Subject: Re: [boost] [git] Write permission to branch
From: Edward Diener (eldiener_at_[hidden])
Date: 2013-12-08 23:19:58
On 12/8/2013 9:28 PM, Gavin Lambert wrote:
> On 9/12/2013 13:48, Quoth Edward Diener:
>>> If you want to erase whatever is on the remote branch (which you
>>> probably do, since it only contains a dummy commit), force the push with
>> That worked ! Thanks !
>> Git is still very strange to me but hopefully I will get used to its
>> peculiarities. It does seem very flexible but very enigmatic sometimes
>> in its so-called explanations.
> It's easier if you create your personal GH repository as a clone/fork of
> the boostorg one that you're intending to modify, instead of making a
> new empty one (as you did). (It also works better with GH's cross-repo
I assume there must be a way to do this on GH. Also I really don't know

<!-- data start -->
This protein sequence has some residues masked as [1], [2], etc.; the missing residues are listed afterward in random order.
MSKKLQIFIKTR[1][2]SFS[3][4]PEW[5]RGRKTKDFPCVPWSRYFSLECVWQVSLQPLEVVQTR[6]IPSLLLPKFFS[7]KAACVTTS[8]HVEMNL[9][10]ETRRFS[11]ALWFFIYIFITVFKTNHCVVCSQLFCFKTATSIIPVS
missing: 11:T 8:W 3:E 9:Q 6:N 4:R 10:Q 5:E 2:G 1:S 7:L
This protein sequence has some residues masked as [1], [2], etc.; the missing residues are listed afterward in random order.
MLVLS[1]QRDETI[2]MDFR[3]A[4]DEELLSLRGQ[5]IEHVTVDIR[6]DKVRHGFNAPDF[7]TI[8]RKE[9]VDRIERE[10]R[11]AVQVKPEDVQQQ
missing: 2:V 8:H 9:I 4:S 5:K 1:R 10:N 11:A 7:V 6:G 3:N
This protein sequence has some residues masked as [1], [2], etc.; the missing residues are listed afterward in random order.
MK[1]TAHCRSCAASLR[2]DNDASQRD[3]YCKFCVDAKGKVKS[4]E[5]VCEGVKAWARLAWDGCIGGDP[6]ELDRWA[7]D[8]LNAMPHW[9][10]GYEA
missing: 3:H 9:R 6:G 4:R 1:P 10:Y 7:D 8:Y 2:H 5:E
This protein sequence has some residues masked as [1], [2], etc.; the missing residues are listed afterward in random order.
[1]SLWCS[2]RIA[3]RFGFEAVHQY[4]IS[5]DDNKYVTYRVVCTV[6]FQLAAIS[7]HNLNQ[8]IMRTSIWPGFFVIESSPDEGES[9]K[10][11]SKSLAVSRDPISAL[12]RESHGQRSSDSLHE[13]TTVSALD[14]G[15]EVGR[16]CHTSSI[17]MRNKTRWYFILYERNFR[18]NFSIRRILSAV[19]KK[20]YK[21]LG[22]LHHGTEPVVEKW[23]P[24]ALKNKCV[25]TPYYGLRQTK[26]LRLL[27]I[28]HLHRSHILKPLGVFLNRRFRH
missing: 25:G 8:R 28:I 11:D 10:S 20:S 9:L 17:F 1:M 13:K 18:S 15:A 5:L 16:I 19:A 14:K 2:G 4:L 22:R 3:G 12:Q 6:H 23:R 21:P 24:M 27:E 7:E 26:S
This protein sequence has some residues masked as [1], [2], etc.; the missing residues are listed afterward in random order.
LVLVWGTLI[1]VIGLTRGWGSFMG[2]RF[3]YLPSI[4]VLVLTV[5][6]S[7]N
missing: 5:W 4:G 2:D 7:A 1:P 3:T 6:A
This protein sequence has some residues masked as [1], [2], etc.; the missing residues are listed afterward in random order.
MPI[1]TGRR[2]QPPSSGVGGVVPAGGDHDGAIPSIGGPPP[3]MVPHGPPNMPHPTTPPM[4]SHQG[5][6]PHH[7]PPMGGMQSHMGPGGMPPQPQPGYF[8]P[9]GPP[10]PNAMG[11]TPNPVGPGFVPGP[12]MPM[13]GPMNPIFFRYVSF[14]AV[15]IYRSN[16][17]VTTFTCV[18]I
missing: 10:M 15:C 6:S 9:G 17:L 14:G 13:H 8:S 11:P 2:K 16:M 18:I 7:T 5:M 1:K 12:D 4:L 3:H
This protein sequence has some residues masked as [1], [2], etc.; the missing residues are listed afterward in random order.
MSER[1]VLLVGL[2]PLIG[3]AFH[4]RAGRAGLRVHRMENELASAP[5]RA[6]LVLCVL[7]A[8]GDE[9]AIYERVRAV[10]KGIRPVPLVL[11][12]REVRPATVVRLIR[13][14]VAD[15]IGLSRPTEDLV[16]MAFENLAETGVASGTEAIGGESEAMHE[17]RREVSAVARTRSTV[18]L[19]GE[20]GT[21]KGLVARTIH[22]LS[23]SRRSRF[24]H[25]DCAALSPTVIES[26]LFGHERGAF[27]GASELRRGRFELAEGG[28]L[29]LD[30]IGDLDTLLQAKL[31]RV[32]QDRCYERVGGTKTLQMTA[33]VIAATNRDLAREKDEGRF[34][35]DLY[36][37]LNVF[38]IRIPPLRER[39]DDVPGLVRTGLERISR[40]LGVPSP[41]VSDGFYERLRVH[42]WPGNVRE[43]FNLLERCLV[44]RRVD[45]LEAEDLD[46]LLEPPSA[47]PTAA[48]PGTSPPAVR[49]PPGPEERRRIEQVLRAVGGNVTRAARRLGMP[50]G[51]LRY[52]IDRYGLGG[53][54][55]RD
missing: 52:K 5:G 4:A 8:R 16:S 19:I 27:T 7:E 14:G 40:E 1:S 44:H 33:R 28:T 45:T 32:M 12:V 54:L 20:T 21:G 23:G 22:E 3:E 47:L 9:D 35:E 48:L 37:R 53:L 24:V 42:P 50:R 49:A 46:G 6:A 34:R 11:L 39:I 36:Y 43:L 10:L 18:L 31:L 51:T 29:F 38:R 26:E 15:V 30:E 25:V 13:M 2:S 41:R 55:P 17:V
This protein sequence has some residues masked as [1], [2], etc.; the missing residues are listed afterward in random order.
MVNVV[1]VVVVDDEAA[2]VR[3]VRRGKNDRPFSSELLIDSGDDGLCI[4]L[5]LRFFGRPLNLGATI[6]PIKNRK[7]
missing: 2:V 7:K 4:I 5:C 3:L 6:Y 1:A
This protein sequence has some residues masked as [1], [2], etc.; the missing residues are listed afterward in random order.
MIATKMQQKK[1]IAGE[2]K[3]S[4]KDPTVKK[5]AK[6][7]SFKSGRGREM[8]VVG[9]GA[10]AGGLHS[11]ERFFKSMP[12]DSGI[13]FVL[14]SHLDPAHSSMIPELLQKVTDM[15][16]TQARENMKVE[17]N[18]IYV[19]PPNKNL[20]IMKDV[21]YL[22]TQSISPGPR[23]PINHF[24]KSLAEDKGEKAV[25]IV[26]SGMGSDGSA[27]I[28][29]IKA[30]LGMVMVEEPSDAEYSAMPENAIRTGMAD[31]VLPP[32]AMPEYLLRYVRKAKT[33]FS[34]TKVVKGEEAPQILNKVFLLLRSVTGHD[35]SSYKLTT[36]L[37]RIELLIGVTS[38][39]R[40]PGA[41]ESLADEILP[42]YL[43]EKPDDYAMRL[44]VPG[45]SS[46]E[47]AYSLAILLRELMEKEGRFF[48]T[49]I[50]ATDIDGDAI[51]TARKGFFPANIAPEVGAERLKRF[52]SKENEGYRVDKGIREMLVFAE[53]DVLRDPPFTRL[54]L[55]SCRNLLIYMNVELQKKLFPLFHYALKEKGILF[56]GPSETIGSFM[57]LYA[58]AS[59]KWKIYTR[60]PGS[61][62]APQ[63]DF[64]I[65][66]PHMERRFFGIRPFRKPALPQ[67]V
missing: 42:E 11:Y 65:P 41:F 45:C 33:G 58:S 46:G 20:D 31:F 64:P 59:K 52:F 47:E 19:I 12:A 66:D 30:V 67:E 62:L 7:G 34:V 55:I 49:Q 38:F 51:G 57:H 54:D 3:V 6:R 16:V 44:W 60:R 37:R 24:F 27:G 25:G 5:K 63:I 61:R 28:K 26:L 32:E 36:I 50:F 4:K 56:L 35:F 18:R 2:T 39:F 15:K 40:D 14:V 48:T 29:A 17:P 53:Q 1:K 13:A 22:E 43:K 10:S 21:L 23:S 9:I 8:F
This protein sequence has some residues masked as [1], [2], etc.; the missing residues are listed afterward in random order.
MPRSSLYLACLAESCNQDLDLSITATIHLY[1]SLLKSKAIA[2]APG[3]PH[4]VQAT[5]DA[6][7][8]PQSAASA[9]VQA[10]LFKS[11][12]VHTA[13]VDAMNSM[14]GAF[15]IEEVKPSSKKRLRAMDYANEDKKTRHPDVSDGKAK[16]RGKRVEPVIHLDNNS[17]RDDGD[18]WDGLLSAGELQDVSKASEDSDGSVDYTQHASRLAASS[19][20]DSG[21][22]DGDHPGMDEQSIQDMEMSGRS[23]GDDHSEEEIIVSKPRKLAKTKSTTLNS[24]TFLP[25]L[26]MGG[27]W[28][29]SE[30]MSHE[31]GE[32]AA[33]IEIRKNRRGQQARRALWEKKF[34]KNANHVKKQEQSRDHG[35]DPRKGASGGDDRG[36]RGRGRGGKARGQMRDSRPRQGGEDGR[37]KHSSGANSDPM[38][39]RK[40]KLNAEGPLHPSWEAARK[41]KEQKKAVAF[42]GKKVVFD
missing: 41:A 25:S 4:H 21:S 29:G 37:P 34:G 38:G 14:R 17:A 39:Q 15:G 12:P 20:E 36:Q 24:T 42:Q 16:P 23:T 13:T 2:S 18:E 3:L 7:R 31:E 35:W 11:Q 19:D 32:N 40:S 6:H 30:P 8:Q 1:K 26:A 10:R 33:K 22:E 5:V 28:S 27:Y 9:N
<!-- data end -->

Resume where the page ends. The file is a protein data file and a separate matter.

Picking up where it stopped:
what the difference is when one creates another repository as a fork as
opposed to cloning. Does the fork contain something the clone does not ?
> If your local one was also cloned from the same source you should
> theoretically just have to add your GH repo as a remote and everything
> should mesh together nicely.
This is what I tried but since my GH repo had history git didn't like
that. How odd ! Why can't it just update the history when one does a
'push' ? Why does it matter if their is previous history ? As long as
their are no conflicts should not a git 'push' just work ? There is much
in git that says things should be simple and just work but actually it
seems it has much more checks/balances than svn had.
I should have just asked for write access to the Boost MPL git
repository and then I could have pretty easily created a remote branch
somewhere in Boost for my own testing I think.
> (Ideally your GH repo should be your main
> "origin" remote but it doesn't really matter as they're all just sibling
> names; you just need to remember which is which when pushing/pulling.)
I assume a 'remote' name is a combination of a URL and a branch and the
name does not matter as long as it is unique for a given local repository.